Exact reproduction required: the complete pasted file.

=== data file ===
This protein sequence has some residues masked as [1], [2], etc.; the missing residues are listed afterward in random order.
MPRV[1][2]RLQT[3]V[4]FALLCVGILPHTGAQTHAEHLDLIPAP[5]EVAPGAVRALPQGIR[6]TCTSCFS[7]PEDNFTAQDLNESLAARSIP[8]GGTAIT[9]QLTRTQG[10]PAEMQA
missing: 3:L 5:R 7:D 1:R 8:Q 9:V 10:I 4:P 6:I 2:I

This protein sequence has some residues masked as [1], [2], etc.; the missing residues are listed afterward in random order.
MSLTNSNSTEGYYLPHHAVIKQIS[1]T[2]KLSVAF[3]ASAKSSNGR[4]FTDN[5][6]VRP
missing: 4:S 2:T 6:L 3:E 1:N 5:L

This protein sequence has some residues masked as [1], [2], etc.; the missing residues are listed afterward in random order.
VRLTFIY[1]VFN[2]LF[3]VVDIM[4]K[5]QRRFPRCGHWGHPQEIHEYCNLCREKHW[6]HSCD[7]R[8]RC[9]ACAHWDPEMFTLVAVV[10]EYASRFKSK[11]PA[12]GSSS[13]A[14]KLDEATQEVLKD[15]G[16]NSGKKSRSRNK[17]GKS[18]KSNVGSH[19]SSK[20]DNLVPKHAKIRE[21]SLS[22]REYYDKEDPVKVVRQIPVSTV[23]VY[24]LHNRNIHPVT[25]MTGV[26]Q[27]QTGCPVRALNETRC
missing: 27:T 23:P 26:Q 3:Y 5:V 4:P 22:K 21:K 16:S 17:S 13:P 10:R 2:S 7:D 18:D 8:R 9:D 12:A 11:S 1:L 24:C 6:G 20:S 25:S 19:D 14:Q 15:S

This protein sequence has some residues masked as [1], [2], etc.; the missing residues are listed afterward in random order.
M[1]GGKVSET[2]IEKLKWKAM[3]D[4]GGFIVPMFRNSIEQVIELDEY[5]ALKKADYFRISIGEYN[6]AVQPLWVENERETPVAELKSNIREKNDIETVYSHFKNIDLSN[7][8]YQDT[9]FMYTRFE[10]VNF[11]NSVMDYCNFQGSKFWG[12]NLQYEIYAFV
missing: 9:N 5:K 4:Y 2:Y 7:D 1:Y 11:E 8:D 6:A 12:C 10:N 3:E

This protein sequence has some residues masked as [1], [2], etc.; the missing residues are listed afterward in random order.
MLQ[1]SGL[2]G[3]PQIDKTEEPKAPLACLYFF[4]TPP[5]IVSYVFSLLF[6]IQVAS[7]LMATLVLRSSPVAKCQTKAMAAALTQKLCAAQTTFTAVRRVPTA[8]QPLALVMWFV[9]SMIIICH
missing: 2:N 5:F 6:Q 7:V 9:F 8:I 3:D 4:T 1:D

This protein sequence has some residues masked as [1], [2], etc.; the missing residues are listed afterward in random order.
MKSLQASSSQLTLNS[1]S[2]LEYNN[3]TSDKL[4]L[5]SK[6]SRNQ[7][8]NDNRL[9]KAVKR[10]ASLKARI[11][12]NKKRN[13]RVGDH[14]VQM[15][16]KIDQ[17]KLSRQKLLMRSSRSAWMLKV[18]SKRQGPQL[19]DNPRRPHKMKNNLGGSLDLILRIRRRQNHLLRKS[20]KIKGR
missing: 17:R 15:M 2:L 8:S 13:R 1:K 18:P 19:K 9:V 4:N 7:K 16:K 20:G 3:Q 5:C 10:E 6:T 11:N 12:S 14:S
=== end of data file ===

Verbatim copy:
This protein sequence has some residues masked as [1], [2], etc.; the missing residues are listed afterward in random order.
MPRV[1][2]RLQT[3]V[4]FALLCVGILPHTGAQTHAEHLDLIPAP[5]EVAPGAVRALPQGIR[6]TCTSCFS[7]PEDNFTAQDLNESLAARSIP[8]GGTAIT[9]QLTRTQG[10]PAEMQA
missing: 3:L 5:R 7:D 1:R 8:Q 9:V 10:I 4:P 6:I 2:I

This protein sequence has some residues masked as [1], [2], etc.; the missing residues are listed afterward in random order.
MSLTNSNSTEGYYLPHHAVIKQIS[1]T[2]KLSVAF[3]ASAKSSNGR[4]FTDN[5][6]VRP
missing: 4:S 2:T 6:L 3:E 1:N 5:L

This protein sequence has some residues masked as [1], [2], etc.; the missing residues are listed afterward in random order.
VRLTFIY[1]VFN[2]LF[3]VVDIM[4]K[5]QRRFPRCGHWGHPQEIHEYCNLCREKHW[6]HSCD[7]R[8]RC[9]ACAHWDPEMFTLVAVV[10]EYASRFKSK[11]PA[12]GSSS[13]A[14]KLDEATQEVLKD[15]G[16]NSGKKSRSRNK[17]GKS[18]KSNVGSH[19]SSK[20]DNLVPKHAKIRE[21]SLS[22]REYYDKEDPVKVVRQIPVSTV[23]VY[24]LHNRNIHPVT[25]MTGV[26]Q[27]QTGCPVRALNETRC
missing: 27:T 23:P 26:Q 3:Y 5:V 4:P 22:K 21:K 16:S 17:S 13:P 10:R 2:S 7:D 18:D 8:R 9:D 12:A 11:S 1:L 24:C 6:G 20:S 25:S 19:D 14:Q 15:S

This protein sequence has some residues masked as [1], [2], etc.; the missing residues are listed afterward in random order.
M[1]GGKVSET[2]IEKLKWKAM[3]D[4]GGFIVPMFRNSIEQVIELDEY[5]ALKKADYFRISIGEYN[6]AVQPLWVENERETPVAELKSNIREKNDIETVYSHFKNIDLSN[7][8]YQDT[9]FMYTRFE[10]VNF[11]NSVMDYCNFQGSKFWG[12]NLQYEIYAFV
missing: 9:N 5:K 4:Y 2:Y 7:D 1:Y 11:E 8:D 6:A 12:C 10:N 3:E

This protein sequence has some residues masked as [1], [2], etc.; the missing residues are listed afterward in random order.
MLQ[1]SGL[2]G[3]PQIDKTEEPKAPLACLYFF[4]TPP[5]IVSYVFSLLF[6]IQVAS[7]LMATLVLRSSPVAKCQTKAMAAALTQKLCAAQTTFTAVRRVPTA[8]QPLALVMWFV[9]SMIIICH
missing: 2:N 5:F 6:Q 7:V 9:F 8:I 3:D 4:T 1:D

This protein sequence has some residues masked as [1], [2], etc.; the missing residues are listed afterward in random order.
MKSLQASSSQLTLNS[1]S[2]LEYNN[3]TSDKL[4]L[5]SK[6]SRNQ[7][8]NDNRL[9]KAVKR[10]ASLKARI[11][12]NKKRN[13]RVGDH[14]VQM[15][16]KIDQ[17]KLSRQKLLMRSSRSAWMLKV[18]SKRQGPQL[19]DNPRRPHKMKNNLGGSLDLILRIRRRQNHLLRKS[20]KIKGR
missing: 17:R 15:M 2:L 8:S 13:R 1:K 18:P 19:K 9:V 4:N 7:K 16:K 20:G 3:Q 5:C 10:E 6:T 11:N 12:S 14:S